Department of Culture and Historic Preservation

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This topic contains 1 reply, has 2 voices, and was last updated by  swilliams 1 year, 4 months ago.

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  • #1606

    Amaziah George
    Participant

    I’ve always found myself disappointed when thinking about the culture and history of the U.S. Virgin Islands. My disappointment reached its peak after the hurricanes as historic buildings, paintings and artwork were damaged or destroyed by water and mold. There are several departments that focus on preserving our historic landmarks. If we had a dedicated department (much like states like Hawaii and territories like Puerto Rico) the Virgin Islands would be able to better track cultural shifts, document them, and educate the local population and visitors about our history and possibly even our future. Which departments currently manage our historic landmarks?

    #1610

    swilliams
    Participant

    In yesterday’s newspaper I read that the Governor vetoed legislation designed to give DPNR and a new unit of Government, a ‘Committee for the Preservation of Government Collections’, the coordination you comments suggest is important. The initiative centered around the much discussed issue of the well being of historical and valuable artifacts entrusted to the Governor’s office in the aftermath of Irma and Maria. The Governor’s Office wants to maintain control over these articles without broader involvement (no public information is available as to where or what condition these are now in). The Governor’s veto of the proposed legislation claims that the Bill is duplicative, creates confusion, will create administrative delays and makes no funding available.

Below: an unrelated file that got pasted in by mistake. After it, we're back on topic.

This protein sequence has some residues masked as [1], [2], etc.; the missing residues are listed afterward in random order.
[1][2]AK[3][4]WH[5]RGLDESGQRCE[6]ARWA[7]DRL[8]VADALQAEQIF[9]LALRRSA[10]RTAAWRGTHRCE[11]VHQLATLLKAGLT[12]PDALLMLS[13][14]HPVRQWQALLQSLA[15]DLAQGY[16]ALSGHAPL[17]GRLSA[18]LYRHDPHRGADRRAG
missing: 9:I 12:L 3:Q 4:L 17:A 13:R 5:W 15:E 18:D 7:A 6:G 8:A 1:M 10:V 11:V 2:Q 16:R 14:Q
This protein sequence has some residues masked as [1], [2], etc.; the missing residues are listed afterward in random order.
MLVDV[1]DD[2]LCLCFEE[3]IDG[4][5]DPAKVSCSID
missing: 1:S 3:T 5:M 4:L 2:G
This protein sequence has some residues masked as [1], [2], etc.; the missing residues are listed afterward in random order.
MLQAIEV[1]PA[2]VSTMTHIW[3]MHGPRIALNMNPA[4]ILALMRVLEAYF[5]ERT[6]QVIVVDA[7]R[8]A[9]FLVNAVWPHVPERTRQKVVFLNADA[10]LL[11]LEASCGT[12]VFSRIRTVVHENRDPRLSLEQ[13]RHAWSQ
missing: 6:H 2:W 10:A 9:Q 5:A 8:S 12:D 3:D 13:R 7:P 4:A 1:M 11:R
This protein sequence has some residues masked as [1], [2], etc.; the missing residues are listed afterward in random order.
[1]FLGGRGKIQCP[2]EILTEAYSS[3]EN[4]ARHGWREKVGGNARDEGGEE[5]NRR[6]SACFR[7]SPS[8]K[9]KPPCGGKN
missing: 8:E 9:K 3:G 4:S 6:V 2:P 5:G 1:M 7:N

Having a coordinated historic landmark and cultural capacity. We have have considerable history and culture to showcase, regardless and a systematic approach for caring and displaying this material can only be beneficial and in the interest of us all, regardless of the Governor’s thoughts to the contrary.

    This morning’s Daily News carried an article by a Suzanne Carlson. She interviewed Julio Encarnacion III who is the Governor’s “new curator for the Government House collection of publicly owned art and cultural antiquities.” Based on the interview Ms. Carlson had with Mr. Encarnacion he evidences no professional training (though training can be made up for by experience), as well as no real on-the-job experience. Oops!!

    BTW. The principal job of legislators is to enact meaningful legislation and prioritize government spending. Passing legislation without authorizing real spendable funds sends the message that you are really not trying to make something happen. What you are doing is simply taking action for appearance sake. Not everything requires new funding but given that the entire government lacks sufficient money to do what is already required, how did the legislators expect funding to materialize to make this proposed legislation realistic?

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